At its origin, the Oresteia was a tale of the dying Mediterranean Bronze Age. Agamemnon, the general who led a thousand Greek ships to conquer distant Troy, belonged to the last generation to rule from a series of massive palaces decorated with elaborate frescoes and brimming with gold. Shortly after the Trojan War, between about 1200 and 1100 B.C.E., this palace civilization was destroyed; political systems broke down, writing was lost, Greeks descended into extreme poverty. Memories of that breakdown persist in the story of Agamemnon’s homecoming from Troy: his queen, Clytemnestra, has taken a lover during his ten-year absence, and when he finally returns, she kills her husband and abandons their children. Electra, the daughter, descends into bitterness. Their son, Orestes, is bound by tradition to avenge his father’s death by slaying the murderer, but that murderer is his own mother. His conflicting obligations potentially make Orestes a monster no matter what he does; significantly, his name means ‘mountain man’ – he is, by fate and by definition, a kind of savage. All three of the great Greek tragedians, Aeschylus, Sophocles, and Euripides, wrestled with Orestes’ dilemma, using it as a way to call for new, more profound forms of justice, aware that their ancestors had created a new civilization, their own, from the ruins of the Bronze Age. In their retellings, Orestes slays his mother, but is tormented by the Furies, his mother’s avenging spirits. In his great tragic trilogy. Aeschylus finally turns Orestes over to a court of law, which reaches a split decision. In a spectacular finish, Athena decides to acquit him, but she also gives the Furies a new home and a new cult in Athens.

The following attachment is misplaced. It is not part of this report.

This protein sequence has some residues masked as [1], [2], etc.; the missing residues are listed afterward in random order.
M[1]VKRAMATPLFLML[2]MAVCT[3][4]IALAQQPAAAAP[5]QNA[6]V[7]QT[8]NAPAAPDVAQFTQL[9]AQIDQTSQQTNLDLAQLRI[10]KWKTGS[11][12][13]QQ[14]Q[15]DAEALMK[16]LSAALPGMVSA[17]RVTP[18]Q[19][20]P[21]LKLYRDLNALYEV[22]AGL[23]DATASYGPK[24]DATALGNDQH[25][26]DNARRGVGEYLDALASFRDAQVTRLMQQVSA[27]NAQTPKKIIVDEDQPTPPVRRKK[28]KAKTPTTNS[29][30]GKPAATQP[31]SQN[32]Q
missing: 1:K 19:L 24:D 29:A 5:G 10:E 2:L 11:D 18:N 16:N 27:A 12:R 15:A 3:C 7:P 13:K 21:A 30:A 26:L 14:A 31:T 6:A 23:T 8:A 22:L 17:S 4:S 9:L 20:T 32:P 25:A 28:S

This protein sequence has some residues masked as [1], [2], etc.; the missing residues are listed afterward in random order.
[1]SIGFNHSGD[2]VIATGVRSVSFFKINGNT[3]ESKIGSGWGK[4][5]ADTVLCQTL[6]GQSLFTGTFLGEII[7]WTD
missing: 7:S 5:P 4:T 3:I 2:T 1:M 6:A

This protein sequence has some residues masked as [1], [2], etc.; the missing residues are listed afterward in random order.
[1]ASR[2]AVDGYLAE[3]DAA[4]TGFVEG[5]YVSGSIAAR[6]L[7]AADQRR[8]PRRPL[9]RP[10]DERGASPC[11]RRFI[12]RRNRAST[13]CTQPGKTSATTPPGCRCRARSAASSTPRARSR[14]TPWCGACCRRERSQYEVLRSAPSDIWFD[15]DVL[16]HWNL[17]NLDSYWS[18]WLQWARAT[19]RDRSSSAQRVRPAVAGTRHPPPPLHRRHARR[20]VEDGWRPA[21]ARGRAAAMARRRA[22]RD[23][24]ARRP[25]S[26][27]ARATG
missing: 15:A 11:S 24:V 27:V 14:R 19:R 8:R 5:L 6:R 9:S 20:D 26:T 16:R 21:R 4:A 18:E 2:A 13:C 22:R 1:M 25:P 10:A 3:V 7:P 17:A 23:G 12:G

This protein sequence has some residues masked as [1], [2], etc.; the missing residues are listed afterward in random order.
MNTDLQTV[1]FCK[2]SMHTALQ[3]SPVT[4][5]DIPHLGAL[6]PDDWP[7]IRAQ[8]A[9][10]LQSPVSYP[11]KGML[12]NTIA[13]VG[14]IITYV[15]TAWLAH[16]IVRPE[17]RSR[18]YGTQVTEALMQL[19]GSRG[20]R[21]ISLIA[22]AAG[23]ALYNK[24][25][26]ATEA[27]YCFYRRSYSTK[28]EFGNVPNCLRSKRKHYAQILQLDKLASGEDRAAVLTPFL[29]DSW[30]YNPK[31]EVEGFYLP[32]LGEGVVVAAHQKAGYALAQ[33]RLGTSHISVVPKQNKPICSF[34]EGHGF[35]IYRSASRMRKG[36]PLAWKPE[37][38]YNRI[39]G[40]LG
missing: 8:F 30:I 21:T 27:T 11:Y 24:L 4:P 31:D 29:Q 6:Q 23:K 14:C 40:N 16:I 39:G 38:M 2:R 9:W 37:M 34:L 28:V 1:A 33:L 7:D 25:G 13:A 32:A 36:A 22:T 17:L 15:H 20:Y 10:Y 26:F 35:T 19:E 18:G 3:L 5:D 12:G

In Molora, the dying Bronze Age becomes the dying system of South African apartheid. Farber replaces the ancient Greek chorus with a chorus of Xhosa women singers. Those ancient Athenians sang melodies and danced, vigorously, in patterns we can only guess at now. But the hypnotic two-tone throat singing of this contemporary chorus creates an ecstatic atmosphere sufficient in itself, one in perfect harmony with the play and with its new South African venue. Aeschylus ended his famous Orestes trilogy of 458 B.C. with a torchlight procession as dusk fell over Athens, knitting up all the unanswered questions of his story with the irrational, energetic rush of pure celebration. The final chorus of Molora may be sung in a different language to different instruments than those known to Aeschylus, but the language of bodies in motion knows no borders, and the effect of this South African dance must be no less exhilarating than the memory of that long-ago torchlight parade. Likewise, the sword dance that Orestes performs in Molora as he circles around a smoldering altar hews with absolute truth to the spirit of Greek tragedy, not only because tragedy is the stylized product of an ancient circle dance around a burnt sacrifice, but because, in human terms, Orestes needs to work himself into a frenzy before he can contemplate doing what he must do with that sword – namely drive it into his mother. But Farber’s most brilliant transformation of the Orestes legend is to have the chorus, as the embodiment of Truth and Reconciliation, stop the murder before it has happened, to hold Orestes to their superior, forgiving justice before he awakens the Furies.